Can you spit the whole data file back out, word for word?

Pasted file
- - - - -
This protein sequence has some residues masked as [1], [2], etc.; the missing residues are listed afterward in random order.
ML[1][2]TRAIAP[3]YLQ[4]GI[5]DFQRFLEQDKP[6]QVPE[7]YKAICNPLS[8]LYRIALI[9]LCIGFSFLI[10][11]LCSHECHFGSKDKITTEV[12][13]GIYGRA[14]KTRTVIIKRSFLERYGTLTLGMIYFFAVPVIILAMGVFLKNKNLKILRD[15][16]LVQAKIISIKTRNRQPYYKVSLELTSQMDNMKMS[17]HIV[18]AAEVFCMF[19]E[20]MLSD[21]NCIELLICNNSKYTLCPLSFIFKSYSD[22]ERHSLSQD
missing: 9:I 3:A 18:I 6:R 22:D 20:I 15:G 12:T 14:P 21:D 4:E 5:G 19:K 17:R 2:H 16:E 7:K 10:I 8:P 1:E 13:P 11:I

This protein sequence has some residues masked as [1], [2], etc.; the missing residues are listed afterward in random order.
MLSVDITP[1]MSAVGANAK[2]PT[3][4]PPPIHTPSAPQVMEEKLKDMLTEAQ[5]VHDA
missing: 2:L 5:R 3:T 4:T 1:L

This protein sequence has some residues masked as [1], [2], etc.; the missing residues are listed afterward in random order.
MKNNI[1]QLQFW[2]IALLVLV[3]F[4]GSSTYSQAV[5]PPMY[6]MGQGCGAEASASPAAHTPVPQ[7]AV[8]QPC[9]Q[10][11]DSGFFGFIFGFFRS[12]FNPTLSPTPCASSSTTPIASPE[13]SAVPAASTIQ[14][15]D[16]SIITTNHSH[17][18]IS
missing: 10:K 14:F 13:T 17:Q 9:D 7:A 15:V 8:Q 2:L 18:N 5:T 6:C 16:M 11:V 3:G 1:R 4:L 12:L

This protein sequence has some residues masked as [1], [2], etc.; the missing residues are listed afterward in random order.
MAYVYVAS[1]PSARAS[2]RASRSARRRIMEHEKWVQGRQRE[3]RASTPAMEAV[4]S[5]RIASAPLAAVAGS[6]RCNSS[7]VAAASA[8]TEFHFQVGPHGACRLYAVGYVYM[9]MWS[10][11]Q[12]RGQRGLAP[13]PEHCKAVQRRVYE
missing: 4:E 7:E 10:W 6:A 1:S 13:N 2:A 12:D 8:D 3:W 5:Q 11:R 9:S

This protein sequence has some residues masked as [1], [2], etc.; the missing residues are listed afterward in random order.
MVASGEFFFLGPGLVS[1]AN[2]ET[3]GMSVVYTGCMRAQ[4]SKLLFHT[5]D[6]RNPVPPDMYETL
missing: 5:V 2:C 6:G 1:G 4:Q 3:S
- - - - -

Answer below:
This protein sequence has some residues masked as [1], [2], etc.; the missing residues are listed afterward in random order.
ML[1][2]TRAIAP[3]YLQ[4]GI[5]DFQRFLEQDKP[6]QVPE[7]YKAICNPLS[8]LYRIALI[9]LCIGFSFLI[10][11]LCSHECHFGSKDKITTEV[12][13]GIYGRA[14]KTRTVIIKRSFLERYGTLTLGMIYFFAVPVIILAMGVFLKNKNLKILRD[15][16]LVQAKIISIKTRNRQPYYKVSLELTSQMDNMKMS[17]HIV[18]AAEVFCMF[19]E[20]MLSD[21]NCIELLICNNSKYTLCPLSFIFKSYSD[22]ERHSLSQD
missing: 9:I 3:A 18:I 6:R 22:D 20:I 15:G 12:T 14:P 21:D 4:E 5:G 19:K 17:R 2:H 16:E 7:K 10:I 8:P 1:E 13:P 11:I

This protein sequence has some residues masked as [1], [2], etc.; the missing residues are listed afterward in random order.
MLSVDITP[1]MSAVGANAK[2]PT[3][4]PPPIHTPSAPQVMEEKLKDMLTEAQ[5]VHDA
missing: 2:L 5:R 3:T 4:T 1:L

This protein sequence has some residues masked as [1], [2], etc.; the missing residues are listed afterward in random order.
MKNNI[1]QLQFW[2]IALLVLV[3]F[4]GSSTYSQAV[5]PPMY[6]MGQGCGAEASASPAAHTPVPQ[7]AV[8]QPC[9]Q[10][11]DSGFFGFIFGFFRS[12]FNPTLSPTPCASSSTTPIASPE[13]SAVPAASTIQ[14][15]D[16]SIITTNHSH[17][18]IS
missing: 10:K 14:F 13:T 17:Q 9:D 7:A 15:V 8:Q 2:L 18:N 5:T 6:C 16:M 11:V 3:G 1:R 4:L 12:L

This protein sequence has some residues masked as [1], [2], etc.; the missing residues are listed afterward in random order.
MAYVYVAS[1]PSARAS[2]RASRSARRRIMEHEKWVQGRQRE[3]RASTPAMEAV[4]S[5]RIASAPLAAVAGS[6]RCNSS[7]VAAASA[8]TEFHFQVGPHGACRLYAVGYVYM[9]MWS[10][11]Q[12]RGQRGLAP[13]PEHCKAVQRRVYE
missing: 4:E 7:E 10:W 6:A 1:S 13:N 2:A 12:D 8:D 3:W 5:Q 11:R 9:S

This protein sequence has some residues masked as [1], [2], etc.; the missing residues are listed afterward in random order.
MVASGEFFFLGPGLVS[1]AN[2]ET[3]GMSVVYTGCMRAQ[4]SKLLFHT[5]D[6]RNPVPPDMYETL
missing: 5:V 2:C 6:G 1:G 4:Q 3:S